Meatballs in Eggplant Sauce Recipe
This was a great year for eggplant. One comment that we had from many of our CSA customers was that they had some trouble finding enough ways to use the eggplant. Here is a meatballs in eggplant sauce recipe that is a bit different and quite tasty too.
This recipe is based on one that can be found in the book Pleyn Delit: Medieval Cookery for Modern Cooks. Pleyn Delit features typical medieval recipes that the authors have revised to make them suitable for the modern kitchen. This is Deborah’s version, which is easier to prepare and produces (we think) a better result than the original.
Meatballs in Eggplant Sauce
1 large eggplant (about 2 pounds)
1 lb ground lamb or beef
14 oz broth (beef or chicken, to taste)
2 tbsp salt (for the eggplant)
1 tsp ground coriander seed
1/2 cup plain yogurt
3 cloves garlic
4 tbsp minced parsley
1/2 tsp ground cumin
1/4 tsp cinnamon
Peel and chop the eggplant into 1″ cubes. Place in a bowl and sprinkle with 2 tablespoons salt. Toss the eggplant to evenly coat with the salt. Allow to sit in the bowl at room temperature for 1 hour. Drain the dark liquid from the eggplant. Rinse the eggplant under running water. Squeeze the eggplant with your hands until no more liquid comes out. Place on paper towels to absorb any remaining water.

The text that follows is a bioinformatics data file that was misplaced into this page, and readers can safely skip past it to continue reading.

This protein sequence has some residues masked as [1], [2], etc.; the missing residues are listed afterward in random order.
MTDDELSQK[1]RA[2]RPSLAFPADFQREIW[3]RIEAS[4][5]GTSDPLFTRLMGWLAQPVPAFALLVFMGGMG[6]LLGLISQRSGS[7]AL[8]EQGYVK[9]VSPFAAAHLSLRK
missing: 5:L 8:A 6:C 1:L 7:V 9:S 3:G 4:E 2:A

Preheat a mixture of 1/2 tsp sesame and 2 tbsp vegetable oil in a skillet to medium heat. The sesame oil is strongly flavored, so you may want to vary the ratio depending to your taste. Fry the eggplant, turning several times, until very soft. Remove the eggplant from the pan and set aside.
Form the meat into small meatballs. Brown the meatballs in the same pan that the eggplant was cooked in. While the meatballs are browning add the dry spices and garlic. When the meatballs are browned, add the broth. Cover, lower heat and allow the meatballs to simmer in the broth for 10 minutes.
Add the eggplant to the meatball broth mixture. Cook until the eggplant dissolves into the broth and the mixture thickens, about 10 – 15 minutes. Remove from heat. Just before serving, add the yogurt and chopped parsley.
Serve warm over cooked rice or couscous.
Notes: Watch the amount of cinnamon added, too much will overwhelm the other flavors. The amount of coriander and cumin can easily be doubled or more, depending on your taste.
The eggplant can carry some salt, so taste the dish before adding extra salt. Don’t skip the maceration step – the eggplant will be bitter without the salt.
Be sure to cook the sauce down before adding the yogurt, or it will be too runny.
Variations – This type of dish makes a great curry. Use curry powder instead of the cumin and cinnamon. You could also use chicken instead of lamb or beef.
Add chives in addition to the parsley.
If you like some heat, add your favorite hot peppers.
Let us know what variations you have tried!